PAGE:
Realistic about roads? 12 Jun 2008

Road transport myths need to be quashed if the UK is to build a solid and realistic foundation for roads policy according to Stephen Glaister, Director of the Royal Automobile Club Foundation, speaking today at the Road Network Management conference in the Barbican Centre, London (12).

Road planning is a long process, which is why action and long term planning is needed today. Basing his comments on the RAC Foundation's recently published 'Roads and Reality' report Glaister will report on the future of the main road network, over the next 30 years.

Between 2005 and 2041:

  • Population will grow by at least 11%
  • Most of the growth will be in the East, South and London
  • Incomes will double
  • The number of cars will increase by 44%
  • Road traffic demand will be up by 43%

The UK faces a number of stark realities in light of future trends, which provides four choices for road planning:

  • Let congestion continue to grow unchecked
  • Build & widen roads without reforming pricing
  • Reform pricing and heavily restrain demand or
  • Reform pricing to improve efficiency AND provide additional capacity to preserve mobility as recommended in the report 'Roads and Reality'

The last of these is the only one that has a chance of gaining wide support as a fair and balanced package.

Glaister will argue that the need to face up to reform of both pricing and investment is not removed by arguments about carbon emissions, rising construction costs, fuel price rises or affordability.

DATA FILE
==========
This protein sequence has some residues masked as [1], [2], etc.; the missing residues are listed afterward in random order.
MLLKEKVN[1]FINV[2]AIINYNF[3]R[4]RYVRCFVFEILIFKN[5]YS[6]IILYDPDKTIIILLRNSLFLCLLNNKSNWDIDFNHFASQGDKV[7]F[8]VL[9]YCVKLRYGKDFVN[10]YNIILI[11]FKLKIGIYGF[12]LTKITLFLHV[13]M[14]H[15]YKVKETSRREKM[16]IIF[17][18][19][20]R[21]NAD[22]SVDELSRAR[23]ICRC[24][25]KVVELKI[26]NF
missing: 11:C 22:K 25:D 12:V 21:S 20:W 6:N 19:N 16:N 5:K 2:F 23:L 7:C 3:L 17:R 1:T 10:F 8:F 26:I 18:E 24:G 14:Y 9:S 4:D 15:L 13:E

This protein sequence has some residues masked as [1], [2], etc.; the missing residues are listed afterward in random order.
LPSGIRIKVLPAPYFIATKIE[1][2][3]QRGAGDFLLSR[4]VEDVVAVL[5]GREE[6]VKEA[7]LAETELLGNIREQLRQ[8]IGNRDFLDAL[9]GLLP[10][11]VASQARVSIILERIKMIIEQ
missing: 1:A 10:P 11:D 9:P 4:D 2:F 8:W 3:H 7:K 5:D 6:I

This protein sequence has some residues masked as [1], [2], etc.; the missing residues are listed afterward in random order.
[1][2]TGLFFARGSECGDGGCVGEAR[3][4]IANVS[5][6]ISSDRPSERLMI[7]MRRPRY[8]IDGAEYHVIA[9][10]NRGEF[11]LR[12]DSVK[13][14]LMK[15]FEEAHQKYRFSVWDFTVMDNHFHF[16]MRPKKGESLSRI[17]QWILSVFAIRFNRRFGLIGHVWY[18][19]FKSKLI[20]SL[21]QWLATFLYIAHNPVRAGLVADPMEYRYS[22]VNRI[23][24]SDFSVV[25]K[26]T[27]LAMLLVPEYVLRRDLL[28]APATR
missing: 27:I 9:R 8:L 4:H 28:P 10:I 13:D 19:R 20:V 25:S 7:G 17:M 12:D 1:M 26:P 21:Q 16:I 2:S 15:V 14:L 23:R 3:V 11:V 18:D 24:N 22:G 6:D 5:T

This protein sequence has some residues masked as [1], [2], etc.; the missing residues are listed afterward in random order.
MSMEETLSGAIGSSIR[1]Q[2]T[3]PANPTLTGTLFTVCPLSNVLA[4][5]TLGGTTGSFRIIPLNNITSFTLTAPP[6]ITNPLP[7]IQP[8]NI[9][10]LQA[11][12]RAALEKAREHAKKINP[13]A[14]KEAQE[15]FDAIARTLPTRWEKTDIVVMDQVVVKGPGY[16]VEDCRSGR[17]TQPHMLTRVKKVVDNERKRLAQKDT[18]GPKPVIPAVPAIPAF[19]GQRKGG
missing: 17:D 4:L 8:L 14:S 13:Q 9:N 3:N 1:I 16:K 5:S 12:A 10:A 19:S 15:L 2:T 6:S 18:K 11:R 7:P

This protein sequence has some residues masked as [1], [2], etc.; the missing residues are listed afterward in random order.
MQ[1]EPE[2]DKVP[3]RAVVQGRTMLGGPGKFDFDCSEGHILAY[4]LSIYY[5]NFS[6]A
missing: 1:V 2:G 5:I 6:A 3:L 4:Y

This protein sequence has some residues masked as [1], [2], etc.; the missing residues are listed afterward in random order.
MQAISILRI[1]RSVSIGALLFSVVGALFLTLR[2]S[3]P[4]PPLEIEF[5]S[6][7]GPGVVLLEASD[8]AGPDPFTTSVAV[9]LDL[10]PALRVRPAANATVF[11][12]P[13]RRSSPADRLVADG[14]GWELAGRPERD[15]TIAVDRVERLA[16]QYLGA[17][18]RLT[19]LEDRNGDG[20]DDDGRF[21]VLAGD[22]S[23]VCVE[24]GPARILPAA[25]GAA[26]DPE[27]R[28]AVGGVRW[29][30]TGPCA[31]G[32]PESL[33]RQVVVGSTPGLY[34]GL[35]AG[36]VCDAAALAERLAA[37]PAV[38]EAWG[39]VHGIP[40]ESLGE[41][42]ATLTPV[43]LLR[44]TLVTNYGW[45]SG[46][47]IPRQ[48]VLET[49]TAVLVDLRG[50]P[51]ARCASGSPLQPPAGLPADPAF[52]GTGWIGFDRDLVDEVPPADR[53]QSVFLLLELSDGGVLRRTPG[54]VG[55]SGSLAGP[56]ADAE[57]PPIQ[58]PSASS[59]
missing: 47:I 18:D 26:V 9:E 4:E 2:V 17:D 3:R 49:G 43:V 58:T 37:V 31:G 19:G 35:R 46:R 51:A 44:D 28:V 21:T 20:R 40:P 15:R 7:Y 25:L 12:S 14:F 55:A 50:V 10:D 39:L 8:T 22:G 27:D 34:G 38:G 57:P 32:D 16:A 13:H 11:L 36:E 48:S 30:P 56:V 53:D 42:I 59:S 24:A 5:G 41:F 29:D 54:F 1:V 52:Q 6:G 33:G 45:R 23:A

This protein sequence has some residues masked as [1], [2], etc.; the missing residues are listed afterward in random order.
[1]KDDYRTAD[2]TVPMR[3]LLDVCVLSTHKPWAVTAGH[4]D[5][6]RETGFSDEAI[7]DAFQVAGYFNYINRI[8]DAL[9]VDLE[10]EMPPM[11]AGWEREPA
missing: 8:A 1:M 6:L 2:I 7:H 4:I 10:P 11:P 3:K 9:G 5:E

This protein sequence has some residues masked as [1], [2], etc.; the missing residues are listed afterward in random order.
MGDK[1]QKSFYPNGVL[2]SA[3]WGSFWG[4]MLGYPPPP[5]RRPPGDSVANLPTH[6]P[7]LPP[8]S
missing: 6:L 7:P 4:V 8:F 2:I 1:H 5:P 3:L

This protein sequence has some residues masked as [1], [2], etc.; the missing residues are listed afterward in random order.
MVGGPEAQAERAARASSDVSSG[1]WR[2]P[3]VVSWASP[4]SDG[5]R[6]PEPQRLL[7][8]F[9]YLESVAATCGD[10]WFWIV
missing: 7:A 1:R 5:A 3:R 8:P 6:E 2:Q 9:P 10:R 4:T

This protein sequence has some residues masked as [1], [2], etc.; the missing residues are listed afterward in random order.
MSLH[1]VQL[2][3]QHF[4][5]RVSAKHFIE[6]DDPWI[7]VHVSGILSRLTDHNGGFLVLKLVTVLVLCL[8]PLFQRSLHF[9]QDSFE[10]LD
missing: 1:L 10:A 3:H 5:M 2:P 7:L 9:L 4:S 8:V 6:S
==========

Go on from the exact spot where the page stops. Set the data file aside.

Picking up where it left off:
"Roads and reality" argues that myths are holding back the development of roads in the UK.

  • New roads don't simply fill up with traffic

When new roads are built they may create more traffic as some users will be attracted from other busy roads and other users are provided with the opportunity for access, which was not previously present. This should not be viewed as negative.

 

  • Main roads don't use up much land

Trunk roads in Britain occupy only 0.16% of its surface area compared to about 1% for rail, and carry significantly more goods and passenger traffic.

  • More roads have little effect on climate change

Additional roads both reduce congestion and emissions as well as allowing more traffic; the net result is a small increase in road transport emissions.

  • Traffic pollution is not getting worse

The improvements in road vehicle and fuel technologies have greatly reduced harmful emission rates in recent years. As a result total emissions of these have reduced by between 50% and 99% in the last decade.

  • Road users pay their way

Road users pay £38bn in VED and fuel duty and only £9bn is spent on roads. This £29bn difference is eight times the £31/2bn cost of road transport's carbon emissions.

  • Both rich and poor people rely on roads

Both rich and poor rely heavily on roads, although the rich travel more. The poorest 20% of families make 72% of their travel by car and 93% by road compared with 82% and 88% for the richest 20%.

The decreasing level of trunk road construction will also be raised within the presentation. Between 1986 and 2006 average flows on trunk roads have increased by at least a half but construction rates have fallen from around 800 lane kilometres a year to about 100 lane kilometres a year.

Stephen Glaister, Director of the RAC Foundation says

'Roads are essential to the UK economy and our way of life. The myths surrounding road planning are unfounded and unhelpful. It is therefore essential that our future road requirements are understood, embraced and planned for. This is a process that must start today. Efficient pricing, which reforms costs to improve efficiency and provides additional capacity to preserve mobility, is the most sustainable and realistic strategy for roads.'

 

 

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